Yeah, so seven years on we’ve had Lily by then. An I just my parents might sorry my grandparents were from Northumberland. So my dad soon from Northumberland. So we always used to go up for Holidays and when I was a child we used to go to Cresswell Beach is my favourite place. So when we have the children we started going up there to take the kids to the beach and just explore Northumberland and I used to cry all the way back down the A1. I just did not want to go back to Banbury and so it got to a point where we’ve just decided OK, let’s do it. Let’s move. So Henry was having a bit of a hard time at school. He was being bullied at first school and it just you know it was just the right time just for fresh start for everybody and just get away and start again. And that was when really started waking up at night because she was cold ’cause when she was little she used to wear baby. No fleecy lovely fleecy baby grows and she’d be warm and snug, but because she was such a fidget and I mean literally such a fidget. She would kick off covers and wake up cold every night, so I needed this fleecy sleep suit for a child who is over 18 months old and I just couldn’t find them on the High Street. So that’s when the idea sparked when we were still in Banbury. We moved up to Northampton because that’s, you know, home is where the heart is and my heart was most definitely here and it just so happened that in Ashington it was where all the big sewing factories were. Could you believe it? I had no idea. I thought it was just in a mining town is the biggest. Pit village, as they called it, you know ever but I only associated mining, but no, not at all. It was a huge selling industry up here. All the factories were making clothes for M&S and the like until it all stopped in the 80s and early 90s. So really there was a whole pool of people here with the skills with their mothers and grandmothers had the skills that were passed down through generations that if I try to start this business in Banbury I don’t think it would have been so successful. Did it talking to you? Kind of it sounds like these opportunities have just presented themselves and you know, the way that you’ve kind of just got OK. You know there’s a gap in the market for that. All the you know, there’s an opportunity over here or there’s a problem that needs fixing here even talking to you. Kind of, you know, all your businesses have come from a place of you know, spotting an opportunity or a thing that’s not there and coming into it with a really great kind of, you know, moral compass. With the right intentions of actually helping people, and it sounds like that’s being, you know, something that’s so fundamental to what made you so successful, absolutely, but there has been. I mean, I remember I sold Upstairs Downstairs when we’re in Banbury to a lady. Can you imagine he was moving down from Northumberland to live in Oxfordshire as we were moving up? I could not believe it. So I sold that as a guidance earn while the all in one company was just a little seed. OK, that was not a definite business. At all, it was just an idea just to keep lilies Lily warm at night, and I did actually go for an interview or recruitment agency and they asked me to do a typing test. A speed typing test and something else and something else and I failed. I failed everything and they said sorry there’s no jobs for you and I remember walking back up to the house through Banbury, feeling so low that I was basically unemployable so. And you believe that in that moment you really thought that you know that was it, even though you’ve been so successful, all these things previously, it sounded like that you know, really, not yet, because I couldn’t type fast enough. Yeah, I was unemployable. Credit was awful, so there has been low points and I honestly thought I can only work for myself ’cause nobody else will employ me. Which is really, I don’t know. It’s bizarre, isn’t it? But you know, at the time that’s how I felt. I get it, and I’ve had similar themes throughout my career, so you know, I hear you loud and clear there. So it was a concept, you know your daughter had had this kind of fidgety nature. And being very calm. Tell us how it kind of all manifested from there because you know, I’m so intrigued. He say he was in Northumberland all these and it’s so sad, isn’t it that that industry is died and I, I really hope one day, and I think we I do honestly hand on heart think we starting to move back towards, you know wanting to have things manufactured in the UK. I think Geo half ago damage geopolitics line now about China. But I think if anything it’s taught us to actually. You know, I like British things. I like things which are made in this country and you know, I really hope that those places like Northumberland in those industrial towns really start to over the next decade. You know, we start to bring more things back domestically because you know, we. It’s such a shame that we’re losing these skills, and I think it would be nice to have a manufacturing business. And I think Brexit sports of all kinds of opportunities. I’m going off on a massive tangent, but I think that you know what you’ve kind of done there. And I I actually spoke to Emma Willis who. Has an idea and she has a manufacturing business. Really successful individual men’s shirts. So a few episodes ago we talked all about that, including the manufacturing industry but so tell us how it all kind of went from there and you know from that place of the concepts and how you kind of got to start because it’s very complex to even get a product to market and get it manufactured, you know, but maybe it’s easier, you know, shipping it out to China, but that that wasn’t your business concept. You know to have a fully customised product. Tell us about how that all kind of worked. OK, it started off having a conversation with my mom on a dog walk saying I’ve had this idea to create your own sleep suit. What do you think? And she went well it sounds amazing. Love it and I think once you get somebody behind you going. Yeah that gives you permission and enthusiasm to though obviously we had to move so we moved up to Northumberland. I got a part time job at Woodhorn Museum as a customer. Hope I had to sit in their little huts taking car-park money and when. No cars were coming through. I’d sit and write on the back of receipts. My business plan and I actually planned out my website. I actually designed it on the back of receipts so it was all sort of very slowly step by step and then I started looking for suppliers for ribbed cuffing for this onesie. Quite big then was because I can’t even remember when they were stuck in such a way that there was no such thing as a onesie, so the person that actually said who triggered the idea for adults was our part time Nanny who looked after Lillian Henry for me while I was running the. Nanny agency she came and worked three days a week and she saw Lily and her little snuggly one when she was small and she said, or Lily I’d love one of those. So that’s when I realised this isn’t just for children, so this was like I called it the all in one company because they were all in ones ’cause there wasn’t such thing as a onesie. That term wasn’t around with the pioneer of the onesie. That’s absolutely. Yeah, that’s quite an accolade and even thing to be a pioneer of because. Even I’ve had a onesie Cates at some point in my life. For me, I get very hot very easily, so it’s actually it’s actually quite unpleasant experience like that. Once you start roasting and sweating, which you know he’s a nice red anyone to be around. So you went from there and kind of. Did you know the idea started getting field and it sounds like it was really starting to take pace. How’s it kind of? Go on from there. So we moved up to Northumberland and in the free paper that came through the door there was a little article that said if you’ve had a business idea and you want to talk it through with somebody, why don’t you phone one of the coaches at biz Fizz? So I thought I’ve got nothing to lose. So iPhone this mobile number not knowing who I was going to get through to and I got through to a man called John Grieveson. Who was the most amazing business coach? He’s just being totally just incredible. Absolutely incredible, totally believed in me. Totally believed in the idea and gave me so many amazing lessons just through telling the story. So you never told me what to do. He used to tell me stories so I’d know what to do. We’re still in touch now and he was just incredible. And being in the Northeast there was quite a lot of funding going. So if you set up your business in Ashington again, I still didn’t know that. Kingston had this pool of machinists, but if you set up your business in Ashington and you got some grant funding to help towards the cost of premises, he got free business advice. She got this that the other and there was grant funding to go towards equipment and machinery. So there was lots of benefits and lots of things to tap into. So that’s why I based in Ashington and when did it kind of come to light for you. But this this was, you know, all your stars had aligned and he was actually in exactly. The right place that you needed to be in order to, you know, get well. What was a concept that you know and turn it kind of into? You know some of it was real intangible, well, it was jam that put me in contact with the web developers and he said I’ve just been down to a seminar. I’ve heard this chap speak. If he can’t build you a website for create your own all-in-one. He said I don’t know who can. So I had a chat. I had a chat with this chap and he said yeah I can do it, but it’ll be a lot easier and a lot cheaper. If you can just make products and people can just click and buy and I said no, no. That’s not the point. The whole point is create your own. So you become the designer and we make what you’ve what you’ve designed. So the size, the fabric type that he is, the pockets defeat the mittens, their hoods, whatever. It is a high neck collar, you become the designer and we make what you’ve designed. And it’s made to measure so that people can put their own measurements and as well inside leg, chest size, body length, sleeve length. Everything it’s totally made for you, is that right? OK, we can do it, but you know it’s gonna cost more because it’s quite in depth. So they created the 1st 2D ones. We build a website and as soon as it launched basically switch it off because we got too many orders and the chap that was making them for me at that stage couldn’t keep up with the demand ’cause he was working for other companies. So I switched the went on the 19th of October 2008. And I switched it off on the 12th of November until the following field that says something to switch off a company where I can’t imagine the situation. You must have been in to get some appointments. Live get it offline.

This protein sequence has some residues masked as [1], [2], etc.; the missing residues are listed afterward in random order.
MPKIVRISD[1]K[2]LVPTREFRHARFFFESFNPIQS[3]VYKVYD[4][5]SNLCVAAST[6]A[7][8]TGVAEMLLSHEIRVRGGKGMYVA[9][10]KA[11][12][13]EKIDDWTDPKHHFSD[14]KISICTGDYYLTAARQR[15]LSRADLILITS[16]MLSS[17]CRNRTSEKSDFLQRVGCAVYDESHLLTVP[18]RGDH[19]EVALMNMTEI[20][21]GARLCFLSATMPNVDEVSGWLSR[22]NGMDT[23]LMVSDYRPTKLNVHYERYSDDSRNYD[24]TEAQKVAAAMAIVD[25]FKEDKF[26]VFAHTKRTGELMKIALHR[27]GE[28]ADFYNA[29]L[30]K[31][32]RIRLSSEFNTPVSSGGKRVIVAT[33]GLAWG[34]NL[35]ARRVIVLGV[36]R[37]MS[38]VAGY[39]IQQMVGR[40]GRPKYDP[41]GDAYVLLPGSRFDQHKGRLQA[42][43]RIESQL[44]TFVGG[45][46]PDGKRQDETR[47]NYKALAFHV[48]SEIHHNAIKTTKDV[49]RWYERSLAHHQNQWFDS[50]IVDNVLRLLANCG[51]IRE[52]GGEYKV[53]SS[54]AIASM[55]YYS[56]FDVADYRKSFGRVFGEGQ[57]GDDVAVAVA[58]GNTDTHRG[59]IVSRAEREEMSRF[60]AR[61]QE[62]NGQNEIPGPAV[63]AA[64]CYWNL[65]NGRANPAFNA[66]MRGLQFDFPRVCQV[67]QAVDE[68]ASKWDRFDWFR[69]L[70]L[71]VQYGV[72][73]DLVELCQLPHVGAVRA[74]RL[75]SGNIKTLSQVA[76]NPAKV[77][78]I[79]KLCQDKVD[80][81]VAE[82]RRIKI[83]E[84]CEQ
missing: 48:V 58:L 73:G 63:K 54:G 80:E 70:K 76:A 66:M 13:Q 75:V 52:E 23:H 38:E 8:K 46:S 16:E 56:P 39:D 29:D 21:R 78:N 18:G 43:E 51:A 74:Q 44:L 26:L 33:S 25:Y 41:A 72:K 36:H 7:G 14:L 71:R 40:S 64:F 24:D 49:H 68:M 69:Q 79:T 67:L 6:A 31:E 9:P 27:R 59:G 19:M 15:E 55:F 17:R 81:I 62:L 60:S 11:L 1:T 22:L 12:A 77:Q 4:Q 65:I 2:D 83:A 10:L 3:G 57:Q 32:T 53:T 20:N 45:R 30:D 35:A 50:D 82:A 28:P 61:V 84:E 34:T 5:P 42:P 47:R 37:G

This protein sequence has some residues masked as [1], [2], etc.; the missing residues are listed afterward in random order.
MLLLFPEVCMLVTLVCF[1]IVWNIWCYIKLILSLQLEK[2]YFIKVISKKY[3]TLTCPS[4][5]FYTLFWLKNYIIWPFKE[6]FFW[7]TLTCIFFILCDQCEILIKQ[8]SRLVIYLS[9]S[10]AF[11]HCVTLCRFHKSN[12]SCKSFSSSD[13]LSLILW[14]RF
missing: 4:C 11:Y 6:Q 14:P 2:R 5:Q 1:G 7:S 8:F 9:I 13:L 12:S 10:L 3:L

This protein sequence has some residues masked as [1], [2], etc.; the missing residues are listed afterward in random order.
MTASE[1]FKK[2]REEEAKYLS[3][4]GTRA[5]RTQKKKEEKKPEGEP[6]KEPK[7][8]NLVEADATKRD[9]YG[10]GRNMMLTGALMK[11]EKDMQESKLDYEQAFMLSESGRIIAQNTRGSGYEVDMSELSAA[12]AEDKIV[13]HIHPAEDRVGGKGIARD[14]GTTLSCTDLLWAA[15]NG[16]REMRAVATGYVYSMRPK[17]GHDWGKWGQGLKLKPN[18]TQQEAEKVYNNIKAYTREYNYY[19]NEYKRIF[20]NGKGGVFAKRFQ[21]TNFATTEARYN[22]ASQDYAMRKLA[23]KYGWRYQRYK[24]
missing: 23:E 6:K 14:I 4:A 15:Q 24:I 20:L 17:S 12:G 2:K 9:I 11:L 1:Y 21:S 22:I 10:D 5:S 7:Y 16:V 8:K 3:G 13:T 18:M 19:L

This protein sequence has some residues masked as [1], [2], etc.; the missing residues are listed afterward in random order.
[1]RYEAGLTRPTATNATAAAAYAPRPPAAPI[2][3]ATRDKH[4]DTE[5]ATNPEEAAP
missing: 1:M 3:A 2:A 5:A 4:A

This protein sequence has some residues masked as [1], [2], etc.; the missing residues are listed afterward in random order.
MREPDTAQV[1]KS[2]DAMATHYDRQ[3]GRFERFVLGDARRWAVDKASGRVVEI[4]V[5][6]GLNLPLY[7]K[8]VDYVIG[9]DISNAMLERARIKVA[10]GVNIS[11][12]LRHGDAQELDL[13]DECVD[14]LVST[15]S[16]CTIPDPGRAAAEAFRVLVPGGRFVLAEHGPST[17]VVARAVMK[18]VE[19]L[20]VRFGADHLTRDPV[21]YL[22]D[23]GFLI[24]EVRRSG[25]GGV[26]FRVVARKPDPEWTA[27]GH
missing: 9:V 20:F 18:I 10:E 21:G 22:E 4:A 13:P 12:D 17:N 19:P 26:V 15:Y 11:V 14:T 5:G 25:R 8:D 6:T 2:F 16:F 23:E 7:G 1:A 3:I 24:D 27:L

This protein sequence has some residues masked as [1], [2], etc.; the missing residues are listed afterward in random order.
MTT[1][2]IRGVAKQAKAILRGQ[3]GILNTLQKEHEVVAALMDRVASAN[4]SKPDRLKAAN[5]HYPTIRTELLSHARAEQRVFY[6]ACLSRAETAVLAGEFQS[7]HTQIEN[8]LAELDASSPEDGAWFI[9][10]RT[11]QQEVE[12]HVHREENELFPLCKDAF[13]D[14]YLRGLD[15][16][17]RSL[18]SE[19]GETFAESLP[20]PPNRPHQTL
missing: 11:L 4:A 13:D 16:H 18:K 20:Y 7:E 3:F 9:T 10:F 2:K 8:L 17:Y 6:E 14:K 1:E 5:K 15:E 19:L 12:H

Take it down, yes. I can’t imagine the influence how. How did it go from that point of the switch off the switch back on? Well, we caught up, we got sort of sorted. We were absolutely fine. We switched it back on and exactly the same thing happened. We were absolutely overwhelmed with orders and then at the Easter, the chat that was making them for me said he wasn’t going to be able to make them anymore, ’cause he’d lost contracts from other companies and he will be closing. Problem on the Tuesday after the bank holiday Easter weekend and he told me on the Thursday night what a lovely bank holiday you must have had been. Yeah, so I had to make that decision. Do I shut down or do I set up my own factory because I can’t risk somebody else doing this to me at Christmas. So basically that decision was made very quickly that I needed to set up my own, so it took me 5 weeks. All my customers are really understanding or just said, you know, we’re just having to change premises. Bear with me, you will get your order and it took me 5 weeks to find premises to get stuff, to get equipment and get set up and going. How now that in itself is beyond a challenge because you were, you know, the kind of mercy of the person who had the expertise on the other side that you didn’t have. You had the concepts you know and all these other elements. But how? How did you build that? Kind of, you know, infrastructure to be able to take full control of the process. I had found out that a factory in Northumberland had recently closed down. I think she’d sold out to a different company, so I got in contact with her and I said are there any members of staff that might be able to help? I explained what we were doing that might be able to want to be employed by Aspir to help me and she said yes, I think so. There’s three that come to mind. I have a chat with them and get them to contact you if there interested, so that’s how I got my three first members of staff. And because they were all experienced machinist or cutters. They basically taught me how to do this. You know, I was all ears, all eyes just listening and learning of how the factory had to be set up, where the machines had to go, how the cutting tables had to be made, what height they had to be made. Yeah, and I was the student. They were teaching me and that must have been quite kind of, you know, I guess a bonding experience in a way for you to kind of have this business, but you know, was evidently so successful. But be in a position where. You know you were really having to cut it. Kind of learn it yourself as you were going from a place of not learning it with no orders, learning it from a place of a website that was being switched on and off like the Blackpool lights, but. It’s good that we can laugh about these things, our reflection, but I look back at some of the things in my career. Kate, that you know these brick walls I’ve hit and oh boy, there’s been a lot of them. You know I can look back and laugh at them now, but that certainly wasn’t, you know, my reaction at the time, but it’s such an interesting story. Didn’t stop, you know, it’s literally working all hours. A bit like when I was working at the pubs. You know it was doing just in the morning till 10 at night but this time it was five in the morning till 2:00 in the morning. You know it was really long hours. Watch juggling children why whilst ensuring that your daughter was sleeping well and warm. Absolutely yes. Thank goodness a partners. Hey, now he really did sort of take up the reins and take over from me so I could literally focus on the all in one company and give it my all. So yeah, I remember taking Lillie after brownies dropping her off, and then I’d come back to work and my partner would then go and pick her up from brownies, put them both to bed and I would probably see them. Probably the following tee time and that then that must have been, you know, tricky in itself. And especially when your daughter was the motivation to start the company to then find yourself in in a position where you’re being separated because the company and the concept of such demand must have been kind of a bit of a bittersweet. In a way it was, it was, but I always made sure I had every weekend with them. So Friday night, the Monday morning was definitely family time and we used to go off to Cragside and up to amble by the sea. Go to Cresswell, go rock pooling every weekend, go off to the Northumberland National Park. Because it was a complete lifestyle change, you know, moving up to Northumberland with all this space, rivers and nature is just haven’t. You know, it’s not what we had in Banbury and Oxford at all. So you know we really wanted to get into that and experience that and give the kids a completely different lifestyle. I’ve never been to Northumberland, but you should definitely be working on the tourist board or something because you’ve definitely sold it to me. That’s for sure. How long did it take for you to kind of get from that point of view? Starting at the factory, getting it up and running to a point where the business was, you know, able to cope, it was able to kind of function. It was able to, you know, kind of sustain everything that was going on from, you know, the orders coming into them going out, you know, was that? Did that take a long time? No, it’s pretty quick. Once we knew what we were doing, we had committed staff to doing it. It was pretty quick, so we stayed. I think for the first year in our first little unit with our three staff. So that was in And then we moved into a larger unit in 2010. Extended into the unit next door in 2011 and then got premises opposites in the same trading estate. We got premises opposite in 2012 so we just kept growing and growing the team until we got up to 21 staff in 2020. Quick growth. It was it was 1.2 million turnover at that point as well. It was really fast and he’s such a such a beautiful story about how it kind of all manifested itself and I think the way you tell the stories. Is so beautiful you to come and talk about you know what you do. Kind of current down to bring things back to now you was awarded an OBE in 2021 for your services to business and enterprise and for your efforts in setting up the scrub hub Ashington tell us about that. That was such a Bolt out of the blue. I cannot tell you sooner who nominated you. I still don’t. No, don’t, and they said they’ll probably come out the woodwork once it’s been announced, and they didn’t. I have stayed in the shadows. Indeed, and I learned today, it takes 2 years to 18 months for the nomination to actually be processed. Though it’s nothing that’s happened very recently, just the stuff that I’ve done recently, I think has been added to it, but yeah, they have a potential short list of people that you think it might be. I did, but then I was getting all congratulations at all. I had no idea, you know, and Oh well done. So you don’t know it’s really intrigue. I don’t know if I’ll ever know at this point it would be nice to know, oh, the mystery of it. It’s it is beautiful in itself and you know, I know, I know the process, the application process. It in itself is not easy. Well, you’ve obviously made an impression on people. Kate, there’s no two ways about that, and you bring and I love it. You’re bringing back the Industrial era to Northumberland, and I think that’s such a great thing to even have as an accolade because. You know, I, I think we all have, you know, real respect and passion for things that are made in this country. What’s kind of next for you and where do you see the kind of business going? Have you got kind of plans for you know the next few years and where you want to be and you know it sounds like you’ve really kind of had your hands a lot in kind of charity. And you know, apprenticeship programs and you’ve been immersed in the world of PPE for that of covid. What was kind of next for you? Well, it’s really lovely that. Lily has joined the company. She did her Level 3 in digital marketing last year and she’s now doing her level four oh wow. So lovely to have Lillie on board and Henry is just. I’m still thinking lilies small. I still I’m still in the ones I haven’t quite progressed to. The fact that Lily is now grown up. Lily is now 19, so yeah, she left school. Not sure what she wanted to do. Went into health and social care. Dropped out of that. Didn’t know what to do so she started here doing a Level 3 digital marketing and absolutely loved it. So she’s working for Mom ’cause I can imagine a lot for a lot of children so you know I want to go and find my own way in life. I want to go out there and do my own thing to kind of maybe work with, you know, Mommy was that kind of a kind of a quick decision for her? Or was it? You know, one of where you know she really had to do some soul searching as a young person? So I think it was quite quick decision actually, and I think because I’d worked with my parents and learned so much from them. I think she realised it’s a starting point and anything can happen next. You just don’t know where this could take you. Yeah, this isn’t the be all end all. You’re not going to have to take over the company. Don’t worry, you know this is a great starting point. Get the experience ’cause every single company needs digital marketing they do and you know it’s I was even wondering on the website was that your son, but I’m guessing it is. Way much older now. Yes, he is. He’s 22 now. He’s just finished his degree in music and he’s just started here as a trainee production manager. Wow Family Enterprise is lovely so it is lovely. So we launched our.com site to really tap into the US market so yeahwegot.co.uk and.com now. So hopefully with all of us on board we can keep expanding. Keep bringing these skills back. I’m really desperate to get the younger generation in on the apprenticeships for sewing and cutting rather than, you know, people who are in their later years. There. Great machinist. They’ve got the experience which is just fantastic, but I just really want the younger generations to throw it into plastic people to come in and get a real craftsmanship. It’s you know something. I think we, you know, we’ve lost a lot in this country and I think it’s something that especially kind of people that want to go down a vocational. Well, you know that. I think there’s a real pressure now these days for people to kind of go to University, and that’s almost seen. As you know the route you have to go down and mark my route to where I am now was not one of academic. If anything, I could wait to slam the door shut when I left school to being bullied for so many years. I was like, right, I’m off. See you later. So yeah, and I’m all about apprentice apprenticeships as well, so I I think that’s such a lovely thing to be giving people those skills to have a great career in front of them. What advice would you give to? Maybe someone that’s got? A business idea or a concept or a product and things. You know that I really believe in this and I want to. I want to turn this into business and I want to, you know be able to be self sustaining. You know financially I would say first of all believe in yourself. Secondly, get your network going. It’s you need. It’s from people you need to know people. You need to know the right people to go for the right help. You cannot be an expert in all aspects of business. It’s impossible. So you need somebody great in accounts. You need your you do is you know you if you is manufacturer you need your manufacturers. You need a great supply chain. You need to build trust with your suppliers. There’s a whole big picture. You know it starts with this little acorn and does grow into a big Oak tree. But it’s understanding that whole concept and getting advice and help don’t think you can do it all on your own because you really can’t and Kate is flying the flag for Northumberland. So if you are in the textiles industry, there is a talent pool there waiting to be tapped into. If people want to find out more about you, or indeed they want to go to the all in one company, where can they go to the website is www.theall-in-oneco.co.uk and all the links to our social media and everything are on the homepage. Kate, it’s been so nice talking to you. Thank you so much for joining me on this episode. There’s been so many valuable lessons and I think your anecdotes are going to help so many different people. So thank you so much. Absolute pleasure. Thank you for asking. That was Kate Dawson OBE from Northumberland from the all-in-one company. I’m Jason Connolly. This is the career success podcast, until next time goodbye.